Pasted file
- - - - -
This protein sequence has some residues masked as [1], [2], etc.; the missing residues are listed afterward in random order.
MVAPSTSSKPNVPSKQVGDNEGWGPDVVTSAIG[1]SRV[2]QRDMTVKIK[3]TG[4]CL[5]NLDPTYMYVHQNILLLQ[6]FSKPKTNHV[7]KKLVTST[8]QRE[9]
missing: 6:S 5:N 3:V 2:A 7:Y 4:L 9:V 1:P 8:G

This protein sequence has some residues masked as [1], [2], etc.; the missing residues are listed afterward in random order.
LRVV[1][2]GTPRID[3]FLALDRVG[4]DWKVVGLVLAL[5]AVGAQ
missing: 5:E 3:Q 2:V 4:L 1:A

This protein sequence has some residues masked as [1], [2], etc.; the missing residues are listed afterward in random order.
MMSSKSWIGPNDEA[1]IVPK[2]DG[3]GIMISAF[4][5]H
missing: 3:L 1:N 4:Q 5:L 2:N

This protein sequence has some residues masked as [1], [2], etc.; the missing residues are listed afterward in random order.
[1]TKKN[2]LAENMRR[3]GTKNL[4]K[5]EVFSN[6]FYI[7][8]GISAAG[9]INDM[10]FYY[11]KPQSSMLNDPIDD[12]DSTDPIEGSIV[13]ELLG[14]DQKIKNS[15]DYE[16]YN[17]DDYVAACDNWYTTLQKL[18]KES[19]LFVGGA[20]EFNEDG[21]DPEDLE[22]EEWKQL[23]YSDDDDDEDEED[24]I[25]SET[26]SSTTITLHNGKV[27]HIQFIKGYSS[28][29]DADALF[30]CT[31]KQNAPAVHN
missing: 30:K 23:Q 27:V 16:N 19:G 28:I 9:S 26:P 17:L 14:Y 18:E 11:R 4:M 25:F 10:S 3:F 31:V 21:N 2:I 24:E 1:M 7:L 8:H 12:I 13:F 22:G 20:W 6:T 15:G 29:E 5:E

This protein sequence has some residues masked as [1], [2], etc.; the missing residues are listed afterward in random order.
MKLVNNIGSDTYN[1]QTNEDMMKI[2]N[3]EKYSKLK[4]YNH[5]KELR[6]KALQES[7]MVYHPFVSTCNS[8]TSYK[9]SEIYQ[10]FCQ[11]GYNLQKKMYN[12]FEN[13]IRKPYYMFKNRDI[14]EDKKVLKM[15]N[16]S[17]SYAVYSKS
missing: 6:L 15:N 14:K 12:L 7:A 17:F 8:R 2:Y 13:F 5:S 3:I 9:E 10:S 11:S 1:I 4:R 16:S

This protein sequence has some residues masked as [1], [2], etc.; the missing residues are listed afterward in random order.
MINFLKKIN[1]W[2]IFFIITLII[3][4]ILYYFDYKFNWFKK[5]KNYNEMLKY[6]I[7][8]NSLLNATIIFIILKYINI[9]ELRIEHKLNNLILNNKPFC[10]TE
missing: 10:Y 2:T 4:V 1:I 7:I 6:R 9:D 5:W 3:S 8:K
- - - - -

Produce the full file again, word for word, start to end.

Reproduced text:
This protein sequence has some residues masked as [1], [2], etc.; the missing residues are listed afterward in random order.
MVAPSTSSKPNVPSKQVGDNEGWGPDVVTSAIG[1]SRV[2]QRDMTVKIK[3]TG[4]CL[5]NLDPTYMYVHQNILLLQ[6]FSKPKTNHV[7]KKLVTST[8]QRE[9]
missing: 6:S 5:N 3:V 2:A 7:Y 4:L 9:V 1:P 8:G

This protein sequence has some residues masked as [1], [2], etc.; the missing residues are listed afterward in random order.
LRVV[1][2]GTPRID[3]FLALDRVG[4]DWKVVGLVLAL[5]AVGAQ
missing: 5:E 3:Q 2:V 4:L 1:A

This protein sequence has some residues masked as [1], [2], etc.; the missing residues are listed afterward in random order.
MMSSKSWIGPNDEA[1]IVPK[2]DG[3]GIMISAF[4][5]H
missing: 3:L 1:N 4:Q 5:L 2:N

This protein sequence has some residues masked as [1], [2], etc.; the missing residues are listed afterward in random order.
[1]TKKN[2]LAENMRR[3]GTKNL[4]K[5]EVFSN[6]FYI[7][8]GISAAG[9]INDM[10]FYY[11]KPQSSMLNDPIDD[12]DSTDPIEGSIV[13]ELLG[14]DQKIKNS[15]DYE[16]YN[17]DDYVAACDNWYTTLQKL[18]KES[19]LFVGGA[20]EFNEDG[21]DPEDLE[22]EEWKQL[23]YSDDDDDEDEED[24]I[25]SET[26]SSTTITLHNGKV[27]HIQFIKGYSS[28][29]DADALF[30]CT[31]KQNAPAVHN
missing: 30:K 23:Q 27:V 16:N 19:G 28:I 9:S 26:P 17:L 14:Y 18:E 11:R 4:M 25:F 10:S 3:F 31:V 21:N 2:I 24:E 1:M 7:L 8:H 12:I 13:F 22:G 20:W 6:T 15:G 29:E 5:E

This protein sequence has some residues masked as [1], [2], etc.; the missing residues are listed afterward in random order.
MKLVNNIGSDTYN[1]QTNEDMMKI[2]N[3]EKYSKLK[4]YNH[5]KELR[6]KALQES[7]MVYHPFVSTCNS[8]TSYK[9]SEIYQ[10]FCQ[11]GYNLQKKMYN[12]FEN[13]IRKPYYMFKNRDI[14]EDKKVLKM[15]N[16]S[17]SYAVYSKS
missing: 6:L 15:N 14:K 12:L 7:A 17:F 8:R 2:Y 13:F 5:S 3:I 9:E 10:S 11:S 1:I 4:R 16:S

This protein sequence has some residues masked as [1], [2], etc.; the missing residues are listed afterward in random order.
MINFLKKIN[1]W[2]IFFIITLII[3][4]ILYYFDYKFNWFKK[5]KNYNEMLKY[6]I[7][8]NSLLNATIIFIILKYINI[9]ELRIEHKLNNLILNNKPFC[10]TE
missing: 10:Y 2:T 4:V 1:I 7:I 6:R 9:D 5:W 3:S 8:K